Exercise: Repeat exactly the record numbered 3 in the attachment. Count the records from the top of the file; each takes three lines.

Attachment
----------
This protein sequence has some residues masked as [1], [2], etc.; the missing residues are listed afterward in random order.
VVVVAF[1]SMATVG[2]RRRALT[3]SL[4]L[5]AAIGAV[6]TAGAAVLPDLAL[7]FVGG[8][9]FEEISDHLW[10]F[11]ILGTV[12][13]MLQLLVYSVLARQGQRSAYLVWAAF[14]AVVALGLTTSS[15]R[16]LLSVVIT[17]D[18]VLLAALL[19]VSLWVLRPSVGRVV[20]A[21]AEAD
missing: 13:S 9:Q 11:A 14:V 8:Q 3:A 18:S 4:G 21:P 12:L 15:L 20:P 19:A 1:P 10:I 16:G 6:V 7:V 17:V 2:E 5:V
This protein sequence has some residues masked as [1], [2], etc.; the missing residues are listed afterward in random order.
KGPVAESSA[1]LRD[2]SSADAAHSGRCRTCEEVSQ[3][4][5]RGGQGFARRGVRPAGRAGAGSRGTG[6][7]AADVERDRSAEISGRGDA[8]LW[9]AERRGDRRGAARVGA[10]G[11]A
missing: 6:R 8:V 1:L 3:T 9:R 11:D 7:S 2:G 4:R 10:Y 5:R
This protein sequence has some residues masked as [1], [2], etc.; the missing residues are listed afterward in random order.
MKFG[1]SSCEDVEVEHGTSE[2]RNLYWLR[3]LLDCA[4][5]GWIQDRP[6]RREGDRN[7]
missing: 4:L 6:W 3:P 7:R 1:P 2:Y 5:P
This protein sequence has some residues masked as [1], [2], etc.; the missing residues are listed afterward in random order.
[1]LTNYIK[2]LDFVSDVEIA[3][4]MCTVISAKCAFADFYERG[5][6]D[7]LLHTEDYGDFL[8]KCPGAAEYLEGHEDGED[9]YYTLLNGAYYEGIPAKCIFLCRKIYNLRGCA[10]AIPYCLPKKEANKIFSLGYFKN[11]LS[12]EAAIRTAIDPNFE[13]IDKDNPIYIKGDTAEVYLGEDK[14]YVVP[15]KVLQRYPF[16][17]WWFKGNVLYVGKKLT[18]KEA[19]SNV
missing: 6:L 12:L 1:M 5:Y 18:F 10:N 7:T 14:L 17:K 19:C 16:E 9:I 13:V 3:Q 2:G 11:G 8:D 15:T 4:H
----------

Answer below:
This protein sequence has some residues masked as [1], [2], etc.; the missing residues are listed afterward in random order.
MKFG[1]SSCEDVEVEHGTSE[2]RNLYWLR[3]LLDCA[4][5]GWIQDRP[6]RREGDRN[7]
missing: 4:L 6:W 3:P 7:R 1:P 2:Y 5:P